Directions to our house: From the east sides of the state, get on La 10 going west out of Oakdale and follow La 10 thru Elizabeth and Pitkin and then six miles past Pitkin, you will enter Cravens.  In Cravens you will turn south (left) onto La 399.  La 399 is just east of the two stores in Cravens.  If you are coming from the west, you will turn onto La 10 at Pickering and follow La 10 just south of Ft Polk and continue east for about 15 miles.  After entering Cravens, watch for the store on the right and then turn right onto La 399.  Now all are on La 399, follow it south for 1.8-1.9 miles and in a sharp curve to the left, turn right into our driveway.  If you are coming from the south, get on La 112 (an east-west road) just se of DeRidder and turn north onto La 399.  You will travel north on La 399 for six miles and turn left into Allen Acres.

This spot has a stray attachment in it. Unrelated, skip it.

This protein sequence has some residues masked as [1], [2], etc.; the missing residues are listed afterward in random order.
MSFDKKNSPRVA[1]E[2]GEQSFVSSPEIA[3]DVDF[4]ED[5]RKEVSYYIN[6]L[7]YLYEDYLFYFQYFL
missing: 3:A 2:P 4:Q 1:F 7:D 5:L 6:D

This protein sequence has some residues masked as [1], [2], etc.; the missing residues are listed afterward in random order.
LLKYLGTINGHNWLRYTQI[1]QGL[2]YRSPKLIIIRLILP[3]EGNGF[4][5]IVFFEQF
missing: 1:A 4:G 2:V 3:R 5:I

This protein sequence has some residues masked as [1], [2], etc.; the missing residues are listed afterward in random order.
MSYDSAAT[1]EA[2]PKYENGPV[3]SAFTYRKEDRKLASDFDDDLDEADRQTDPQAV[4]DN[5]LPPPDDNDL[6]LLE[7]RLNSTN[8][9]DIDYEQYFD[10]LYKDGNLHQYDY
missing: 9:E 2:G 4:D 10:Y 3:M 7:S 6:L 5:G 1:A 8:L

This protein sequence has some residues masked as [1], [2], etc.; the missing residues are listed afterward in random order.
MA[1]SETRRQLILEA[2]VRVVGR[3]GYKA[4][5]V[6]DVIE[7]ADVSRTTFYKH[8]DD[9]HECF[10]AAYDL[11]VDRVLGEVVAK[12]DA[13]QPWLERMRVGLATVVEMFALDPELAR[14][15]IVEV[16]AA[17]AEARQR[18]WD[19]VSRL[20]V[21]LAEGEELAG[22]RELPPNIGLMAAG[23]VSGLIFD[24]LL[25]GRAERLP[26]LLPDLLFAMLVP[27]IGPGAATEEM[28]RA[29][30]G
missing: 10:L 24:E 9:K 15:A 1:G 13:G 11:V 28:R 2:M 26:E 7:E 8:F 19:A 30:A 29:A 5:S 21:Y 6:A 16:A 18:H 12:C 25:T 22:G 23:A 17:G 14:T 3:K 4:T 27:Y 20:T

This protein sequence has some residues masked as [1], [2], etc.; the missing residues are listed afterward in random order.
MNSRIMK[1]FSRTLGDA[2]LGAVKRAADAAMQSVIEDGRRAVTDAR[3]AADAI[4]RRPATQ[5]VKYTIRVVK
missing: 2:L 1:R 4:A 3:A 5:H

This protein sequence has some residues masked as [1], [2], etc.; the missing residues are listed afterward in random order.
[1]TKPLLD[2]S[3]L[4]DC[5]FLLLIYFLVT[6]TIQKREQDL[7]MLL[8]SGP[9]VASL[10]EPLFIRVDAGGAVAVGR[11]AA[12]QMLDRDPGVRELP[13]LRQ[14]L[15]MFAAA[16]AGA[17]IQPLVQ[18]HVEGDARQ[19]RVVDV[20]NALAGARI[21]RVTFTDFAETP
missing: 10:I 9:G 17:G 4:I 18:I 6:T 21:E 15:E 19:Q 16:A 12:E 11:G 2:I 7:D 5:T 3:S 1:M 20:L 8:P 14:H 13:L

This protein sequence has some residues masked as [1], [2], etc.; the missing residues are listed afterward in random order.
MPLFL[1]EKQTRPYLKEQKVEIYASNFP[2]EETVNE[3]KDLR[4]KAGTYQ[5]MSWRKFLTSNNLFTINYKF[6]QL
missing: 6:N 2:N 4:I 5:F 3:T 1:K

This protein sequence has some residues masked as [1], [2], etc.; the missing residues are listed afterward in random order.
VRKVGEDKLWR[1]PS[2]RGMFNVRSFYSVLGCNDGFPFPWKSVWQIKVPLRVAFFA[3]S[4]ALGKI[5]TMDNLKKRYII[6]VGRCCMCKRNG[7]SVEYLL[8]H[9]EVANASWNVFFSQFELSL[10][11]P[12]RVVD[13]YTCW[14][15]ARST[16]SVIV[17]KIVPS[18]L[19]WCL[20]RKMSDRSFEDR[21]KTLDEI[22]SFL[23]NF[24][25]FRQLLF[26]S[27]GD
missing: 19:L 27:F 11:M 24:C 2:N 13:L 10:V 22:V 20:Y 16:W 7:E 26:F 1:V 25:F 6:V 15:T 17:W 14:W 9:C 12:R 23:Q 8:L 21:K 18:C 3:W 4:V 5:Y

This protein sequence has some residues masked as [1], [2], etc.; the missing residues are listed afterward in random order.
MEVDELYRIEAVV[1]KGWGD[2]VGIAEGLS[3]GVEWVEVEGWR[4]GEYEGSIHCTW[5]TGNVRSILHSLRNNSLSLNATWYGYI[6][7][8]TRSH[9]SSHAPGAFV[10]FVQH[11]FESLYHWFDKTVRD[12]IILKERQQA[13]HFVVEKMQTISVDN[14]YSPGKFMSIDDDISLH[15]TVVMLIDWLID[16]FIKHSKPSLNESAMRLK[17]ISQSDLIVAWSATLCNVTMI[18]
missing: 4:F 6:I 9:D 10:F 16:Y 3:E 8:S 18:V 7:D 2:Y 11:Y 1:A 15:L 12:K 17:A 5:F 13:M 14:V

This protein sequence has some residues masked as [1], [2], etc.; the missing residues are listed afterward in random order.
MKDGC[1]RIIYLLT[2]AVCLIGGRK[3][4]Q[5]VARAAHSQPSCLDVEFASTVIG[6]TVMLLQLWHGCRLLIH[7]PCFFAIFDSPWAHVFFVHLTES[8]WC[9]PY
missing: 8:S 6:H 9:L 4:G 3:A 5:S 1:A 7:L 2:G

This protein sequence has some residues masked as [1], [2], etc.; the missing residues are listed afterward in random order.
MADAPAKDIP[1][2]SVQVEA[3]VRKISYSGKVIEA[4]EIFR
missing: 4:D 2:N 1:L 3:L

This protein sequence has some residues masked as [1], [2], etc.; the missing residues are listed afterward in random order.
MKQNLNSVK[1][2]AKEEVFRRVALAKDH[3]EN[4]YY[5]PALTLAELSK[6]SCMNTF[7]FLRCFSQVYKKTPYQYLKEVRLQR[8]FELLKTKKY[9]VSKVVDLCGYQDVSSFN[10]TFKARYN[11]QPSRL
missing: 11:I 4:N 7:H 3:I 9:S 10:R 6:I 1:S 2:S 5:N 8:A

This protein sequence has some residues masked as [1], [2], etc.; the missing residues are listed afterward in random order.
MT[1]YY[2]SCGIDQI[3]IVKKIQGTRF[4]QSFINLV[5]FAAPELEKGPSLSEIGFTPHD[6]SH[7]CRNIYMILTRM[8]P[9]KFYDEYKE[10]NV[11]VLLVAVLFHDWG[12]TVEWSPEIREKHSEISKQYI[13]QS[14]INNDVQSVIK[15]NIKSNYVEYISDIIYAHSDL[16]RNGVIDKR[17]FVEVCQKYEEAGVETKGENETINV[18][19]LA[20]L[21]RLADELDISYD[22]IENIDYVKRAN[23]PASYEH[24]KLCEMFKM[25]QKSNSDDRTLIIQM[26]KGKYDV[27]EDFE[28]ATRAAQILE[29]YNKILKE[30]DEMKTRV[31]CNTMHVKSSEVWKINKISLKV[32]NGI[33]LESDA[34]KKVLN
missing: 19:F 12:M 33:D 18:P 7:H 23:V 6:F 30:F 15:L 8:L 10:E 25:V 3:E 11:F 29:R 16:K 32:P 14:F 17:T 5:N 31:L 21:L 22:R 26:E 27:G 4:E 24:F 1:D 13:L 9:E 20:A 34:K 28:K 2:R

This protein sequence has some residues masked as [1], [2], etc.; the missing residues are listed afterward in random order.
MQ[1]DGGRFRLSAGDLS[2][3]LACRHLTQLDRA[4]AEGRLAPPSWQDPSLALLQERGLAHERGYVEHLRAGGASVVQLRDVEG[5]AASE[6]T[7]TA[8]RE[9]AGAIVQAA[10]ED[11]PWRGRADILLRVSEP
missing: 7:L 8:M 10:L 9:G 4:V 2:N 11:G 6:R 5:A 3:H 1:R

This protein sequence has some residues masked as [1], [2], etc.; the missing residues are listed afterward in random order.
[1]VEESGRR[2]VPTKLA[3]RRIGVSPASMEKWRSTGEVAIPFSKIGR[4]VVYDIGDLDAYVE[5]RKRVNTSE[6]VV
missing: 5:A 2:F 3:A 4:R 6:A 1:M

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At the Farm

Frey Prairie restoration at the Farm in Pearl River County, Mississippi –  last week – above, high quality prairie vegetation with last year’s growth mixed in. I willl be burning this in the near future.

some really nice patches of white Barbara’s Buttons, M. trinervia

Asclepias obovata – a native Milkweed

a one-year-old seedling of Skeleton grass, seeded three years ago. Many are showing up, by the hundreds. How delightful!

Narrow-leafed Mountain Mint provides nectar for many insects

the bronze-colored leaf shades of Rough-leafed Goldenrod

Pale purple cone flower